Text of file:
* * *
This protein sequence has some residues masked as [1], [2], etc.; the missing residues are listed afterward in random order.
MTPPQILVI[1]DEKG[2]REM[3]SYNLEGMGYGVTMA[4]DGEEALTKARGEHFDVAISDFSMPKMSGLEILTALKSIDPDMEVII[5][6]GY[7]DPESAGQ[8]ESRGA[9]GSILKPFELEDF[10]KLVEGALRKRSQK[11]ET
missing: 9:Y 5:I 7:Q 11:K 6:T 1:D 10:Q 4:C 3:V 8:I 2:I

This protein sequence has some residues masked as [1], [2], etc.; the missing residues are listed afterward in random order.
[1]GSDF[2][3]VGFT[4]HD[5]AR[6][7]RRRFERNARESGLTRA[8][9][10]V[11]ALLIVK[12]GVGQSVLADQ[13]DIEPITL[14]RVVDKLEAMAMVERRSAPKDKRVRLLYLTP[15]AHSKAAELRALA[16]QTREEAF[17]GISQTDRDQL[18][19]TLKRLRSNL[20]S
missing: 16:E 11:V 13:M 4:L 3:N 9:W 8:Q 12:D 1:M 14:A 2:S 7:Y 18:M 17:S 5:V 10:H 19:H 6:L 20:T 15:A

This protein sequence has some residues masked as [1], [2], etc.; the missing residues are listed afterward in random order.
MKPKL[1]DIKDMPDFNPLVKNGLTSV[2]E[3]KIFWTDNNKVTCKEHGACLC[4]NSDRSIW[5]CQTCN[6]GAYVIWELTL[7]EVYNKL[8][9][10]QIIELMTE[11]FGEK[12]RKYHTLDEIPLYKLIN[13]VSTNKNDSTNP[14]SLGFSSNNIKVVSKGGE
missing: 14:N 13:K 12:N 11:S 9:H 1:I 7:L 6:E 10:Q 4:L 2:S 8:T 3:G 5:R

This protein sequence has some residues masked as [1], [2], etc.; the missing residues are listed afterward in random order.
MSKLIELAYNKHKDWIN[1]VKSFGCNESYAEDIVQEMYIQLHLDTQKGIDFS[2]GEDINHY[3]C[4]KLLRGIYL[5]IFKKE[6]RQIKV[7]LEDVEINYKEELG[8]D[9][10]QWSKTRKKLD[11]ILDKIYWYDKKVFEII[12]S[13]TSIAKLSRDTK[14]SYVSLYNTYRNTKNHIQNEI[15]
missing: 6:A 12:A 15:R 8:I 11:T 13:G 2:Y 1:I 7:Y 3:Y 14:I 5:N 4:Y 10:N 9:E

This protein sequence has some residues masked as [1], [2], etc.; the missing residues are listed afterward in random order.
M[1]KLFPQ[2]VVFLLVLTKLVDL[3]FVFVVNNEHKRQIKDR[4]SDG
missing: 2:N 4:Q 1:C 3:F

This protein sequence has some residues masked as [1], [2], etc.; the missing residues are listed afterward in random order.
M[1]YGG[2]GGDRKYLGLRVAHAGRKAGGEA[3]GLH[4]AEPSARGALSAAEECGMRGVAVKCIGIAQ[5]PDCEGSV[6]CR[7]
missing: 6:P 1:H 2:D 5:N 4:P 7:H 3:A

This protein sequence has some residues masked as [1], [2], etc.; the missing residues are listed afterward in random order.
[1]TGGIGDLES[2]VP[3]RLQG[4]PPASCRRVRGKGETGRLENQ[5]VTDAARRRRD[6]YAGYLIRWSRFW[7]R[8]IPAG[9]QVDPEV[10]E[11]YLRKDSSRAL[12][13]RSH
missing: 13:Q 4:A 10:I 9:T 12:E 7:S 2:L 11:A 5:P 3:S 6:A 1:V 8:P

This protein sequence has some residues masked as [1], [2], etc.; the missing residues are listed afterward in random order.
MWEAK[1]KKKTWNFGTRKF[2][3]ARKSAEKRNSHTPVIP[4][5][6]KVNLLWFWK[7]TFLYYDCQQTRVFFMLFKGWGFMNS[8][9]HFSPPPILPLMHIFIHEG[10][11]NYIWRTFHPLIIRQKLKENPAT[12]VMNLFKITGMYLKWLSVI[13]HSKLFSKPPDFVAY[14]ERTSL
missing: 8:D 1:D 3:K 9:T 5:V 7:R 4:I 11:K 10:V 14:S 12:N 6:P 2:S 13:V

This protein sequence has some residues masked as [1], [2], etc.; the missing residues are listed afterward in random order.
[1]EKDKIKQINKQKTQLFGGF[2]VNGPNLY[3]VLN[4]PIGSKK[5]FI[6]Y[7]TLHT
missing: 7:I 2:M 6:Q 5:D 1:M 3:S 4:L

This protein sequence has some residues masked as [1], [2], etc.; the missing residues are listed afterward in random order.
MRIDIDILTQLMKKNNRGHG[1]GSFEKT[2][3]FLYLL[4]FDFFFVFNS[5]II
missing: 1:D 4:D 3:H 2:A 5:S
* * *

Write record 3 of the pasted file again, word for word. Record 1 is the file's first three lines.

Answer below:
This protein sequence has some residues masked as [1], [2], etc.; the missing residues are listed afterward in random order.
MKPKL[1]DIKDMPDFNPLVKNGLTSV[2]E[3]KIFWTDNNKVTCKEHGACLC[4]NSDRSIW[5]CQTCN[6]GAYVIWELTL[7]EVYNKL[8][9][10]QIIELMTE[11]FGEK[12]RKYHTLDEIPLYKLIN[13]VSTNKNDSTNP[14]SLGFSSNNIKVVSKGGE
missing: 14:N 13:K 12:N 11:S 9:H 1:I 7:L 6:E 10:Q 4:L 2:S 8:T 3:G 5:R